P.110 Long term outcomes of renal and simultaneous pancreas and kidney transplantation from paediatric donors
Saturday May 04, 2019 from 18:30 to 20:00
Exhibit-Poster Area
Presenter

Pankaj Chandak, United Kingdom

SpR and Research Fellow

Transplant Surgery

Guys and Kings college London

Abstract

Long term outcomes of renal and simultaneous pancreas and kidney transplantation from paediatric donors

Muhammad Arslan Khurram1,2,3, Pankaj Chandak1,2,3, Olivia Shaw4, Ioannis Loukopoulos1, Chris Callaghan1,2,3, Theodoros Kasimatis1, Nikolaos Karydis1, Jelena Stojanovic3, Stephen Marks3, Sheila Boyle3, Helen Jones2, Nick Ware2, Grainne Walsh2, Martin Drage1,2,3, Jonathon Olsburgh1,2,3, Francis Calder1,2,3, Geoff Koffman1,2,3, Nizam Mamode1,2,3, Nicos Kessaris1,2,3.

1Department of Transplantation, Guy's and St. Thomas NHS Foundation Trust, London, United Kingdom; 2Paediatric nephrology and transplantation, Evelina London Childrens Hospital, London, United Kingdom; 3Paediatric nephrology and transplantation, Great Ormond street hospital, London, United Kingdom; 4Clinical Transplantation Laboratory, Guy's & St Thomas' NHS Trust, Viapath, London, United Kingdom

Introduction: Despite concerted efforts to reduce the gap between the patients needing transplantation and available organs, there remains a wide gap. One potential source of precious organs is paediatric donors. There are concerns regarding the small nephron mass, technical issues including risks of thrombosis and long term outcomes. We present our experience of transplantation from paediatric donors from a single centre.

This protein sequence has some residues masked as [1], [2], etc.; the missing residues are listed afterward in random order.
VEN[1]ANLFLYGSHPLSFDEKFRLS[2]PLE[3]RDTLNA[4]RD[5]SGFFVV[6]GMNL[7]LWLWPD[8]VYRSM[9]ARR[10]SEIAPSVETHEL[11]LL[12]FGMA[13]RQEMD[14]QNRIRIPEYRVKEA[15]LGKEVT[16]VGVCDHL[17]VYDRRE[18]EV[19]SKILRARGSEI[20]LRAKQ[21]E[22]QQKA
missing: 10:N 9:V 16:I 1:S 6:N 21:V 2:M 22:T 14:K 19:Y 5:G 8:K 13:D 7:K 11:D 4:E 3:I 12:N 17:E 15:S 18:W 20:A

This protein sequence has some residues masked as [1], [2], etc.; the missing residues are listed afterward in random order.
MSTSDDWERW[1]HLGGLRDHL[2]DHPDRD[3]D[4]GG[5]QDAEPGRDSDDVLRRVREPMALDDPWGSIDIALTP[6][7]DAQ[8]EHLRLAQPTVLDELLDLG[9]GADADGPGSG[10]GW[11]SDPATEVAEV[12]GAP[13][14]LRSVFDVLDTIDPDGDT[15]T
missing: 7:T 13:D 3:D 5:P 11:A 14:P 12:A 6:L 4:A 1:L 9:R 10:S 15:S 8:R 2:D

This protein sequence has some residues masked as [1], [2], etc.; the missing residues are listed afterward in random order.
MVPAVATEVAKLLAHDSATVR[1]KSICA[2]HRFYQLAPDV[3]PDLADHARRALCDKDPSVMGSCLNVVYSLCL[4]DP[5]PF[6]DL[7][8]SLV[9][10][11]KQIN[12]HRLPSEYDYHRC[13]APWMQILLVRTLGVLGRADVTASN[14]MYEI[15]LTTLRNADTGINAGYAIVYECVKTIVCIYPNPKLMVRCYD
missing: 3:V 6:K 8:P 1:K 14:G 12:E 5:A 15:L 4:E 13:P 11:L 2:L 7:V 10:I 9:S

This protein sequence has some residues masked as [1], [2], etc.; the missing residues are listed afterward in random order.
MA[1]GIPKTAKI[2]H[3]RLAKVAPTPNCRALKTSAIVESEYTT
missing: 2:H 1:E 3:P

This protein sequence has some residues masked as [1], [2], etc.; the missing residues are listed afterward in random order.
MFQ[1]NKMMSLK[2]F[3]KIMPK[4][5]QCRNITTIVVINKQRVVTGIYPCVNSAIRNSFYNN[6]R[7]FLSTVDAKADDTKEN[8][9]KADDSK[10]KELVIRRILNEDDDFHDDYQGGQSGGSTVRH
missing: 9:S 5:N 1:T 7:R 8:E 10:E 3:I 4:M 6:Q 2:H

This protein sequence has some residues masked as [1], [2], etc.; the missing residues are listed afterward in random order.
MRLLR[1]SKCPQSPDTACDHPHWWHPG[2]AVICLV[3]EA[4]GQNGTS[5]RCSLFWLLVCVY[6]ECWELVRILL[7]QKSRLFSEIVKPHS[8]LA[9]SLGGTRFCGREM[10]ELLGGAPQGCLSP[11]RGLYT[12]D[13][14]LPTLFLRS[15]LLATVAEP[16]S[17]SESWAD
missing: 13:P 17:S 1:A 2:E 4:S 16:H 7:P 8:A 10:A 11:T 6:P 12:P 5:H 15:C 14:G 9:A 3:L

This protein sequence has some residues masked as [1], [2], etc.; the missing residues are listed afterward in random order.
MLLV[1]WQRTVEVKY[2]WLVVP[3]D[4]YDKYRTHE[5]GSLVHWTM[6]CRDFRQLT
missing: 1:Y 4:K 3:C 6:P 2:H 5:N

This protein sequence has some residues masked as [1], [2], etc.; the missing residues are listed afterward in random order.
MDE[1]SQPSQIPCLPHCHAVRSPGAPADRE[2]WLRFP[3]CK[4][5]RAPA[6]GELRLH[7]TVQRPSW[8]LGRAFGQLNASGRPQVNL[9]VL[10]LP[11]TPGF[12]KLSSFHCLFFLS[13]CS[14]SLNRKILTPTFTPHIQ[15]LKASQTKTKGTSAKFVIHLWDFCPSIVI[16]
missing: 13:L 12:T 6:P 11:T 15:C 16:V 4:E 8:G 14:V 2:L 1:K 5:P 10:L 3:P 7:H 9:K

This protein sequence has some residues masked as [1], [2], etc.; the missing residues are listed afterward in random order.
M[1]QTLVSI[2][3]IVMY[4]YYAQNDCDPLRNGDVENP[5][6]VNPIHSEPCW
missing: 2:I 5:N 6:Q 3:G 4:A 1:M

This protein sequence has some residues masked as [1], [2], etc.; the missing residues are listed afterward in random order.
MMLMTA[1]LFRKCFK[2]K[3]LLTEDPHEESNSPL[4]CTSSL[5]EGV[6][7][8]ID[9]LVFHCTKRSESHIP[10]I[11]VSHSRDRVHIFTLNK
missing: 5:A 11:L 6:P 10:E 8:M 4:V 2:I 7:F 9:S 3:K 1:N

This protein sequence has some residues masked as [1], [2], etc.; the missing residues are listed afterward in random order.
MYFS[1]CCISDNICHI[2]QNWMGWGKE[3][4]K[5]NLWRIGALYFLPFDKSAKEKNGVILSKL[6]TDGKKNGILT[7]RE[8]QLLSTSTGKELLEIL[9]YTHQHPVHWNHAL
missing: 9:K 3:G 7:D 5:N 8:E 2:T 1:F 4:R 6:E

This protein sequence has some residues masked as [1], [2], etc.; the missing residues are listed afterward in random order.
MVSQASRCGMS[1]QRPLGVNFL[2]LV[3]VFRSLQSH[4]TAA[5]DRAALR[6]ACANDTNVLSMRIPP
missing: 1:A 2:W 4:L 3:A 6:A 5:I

Methods: This is a retrospective, single centre, electronic patient record base analysis of all the recipients undergoing transplantation from paediatric donors from 1997-2018.

Results: There were a total of 237 paediatric donors during this period (99 females, 138 males). The mean age of the donors was 12.5 years (SD 4.2). 192 (81%) organs were from DBD donors while 45 (19%) were DCD donors. The mean recipient age at the time of transplantation was 23.4 years (SD 15.8). 12 (5.1%) organs were transplanted as en-bloc, 45 (19%) were simultaneous pancreas kidney transplants and 180 (75%) were kidney only transplants.

The mean donor age for the en-bloc kidney transplants was 2.3 years (SD 1.56) and the recipient age was 22.3 years (SD 10.6). Patient and renal allograft survival was 100% and 80% respectively for en bloc kidneys (two cases lost to follow up) at mean follow up of 3.9 years (SD 3.5).

36/45 (80%) of the renal allografts from SPK transplants were functioning, 2 patients (4.4%) had died with functioning kidney and 7 (15.6%) had graft failure at last follow up (mean follow up 6.1 years, SD 4.6).

87/180 (48.3 %) of the renal only grafts were functioning, 15 patients (8.3%) had died with a  functioning graft and 74 (41.1%) had graft failure at the last follow up (mean follow up 8.8 years, SD 6.5).

There was no difference in the graft survival outcomes of donors ≤ 6 or >6 years of age on Kaplan-Meier analysis (log rank p=0.293).

Conclusions: Despite the concerns, the long-term graft outcomes of kidney transplants from paediatric donors remain comparable to the adult donors. There is no difference in the long-term outcomes between donors <6 years and >6 years of age. Careful selection and utilisation of organs from paediatric donors can lead to acceptable long-term outcomes and is a valid source of increasing the donor pool.


Lectures by Pankaj Chandak


© 2021 IPTA 2019